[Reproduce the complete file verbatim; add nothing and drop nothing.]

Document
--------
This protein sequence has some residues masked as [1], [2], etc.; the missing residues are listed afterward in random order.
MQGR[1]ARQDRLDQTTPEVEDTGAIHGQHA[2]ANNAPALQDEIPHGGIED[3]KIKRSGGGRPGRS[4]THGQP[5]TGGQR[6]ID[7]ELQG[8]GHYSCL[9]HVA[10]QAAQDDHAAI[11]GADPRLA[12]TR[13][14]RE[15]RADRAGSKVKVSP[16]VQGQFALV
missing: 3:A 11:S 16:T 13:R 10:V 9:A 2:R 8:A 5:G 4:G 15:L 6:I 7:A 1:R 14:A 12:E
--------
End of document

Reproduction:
This protein sequence has some residues masked as [1], [2], etc.; the missing residues are listed afterward in random order.
MQGR[1]ARQDRLDQTTPEVEDTGAIHGQHA[2]ANNAPALQDEIPHGGIED[3]KIKRSGGGRPGRS[4]THGQP[5]TGGQR[6]ID[7]ELQG[8]GHYSCL[9]HVA[10]QAAQDDHAAI[11]GADPRLA[12]TR[13][14]RE[15]RADRAGSKVKVSP[16]VQGQFALV
missing: 3:A 11:S 16:T 13:R 10:V 9:A 2:R 8:A 5:G 4:G 15:L 6:I 7:A 1:R 14:A 12:E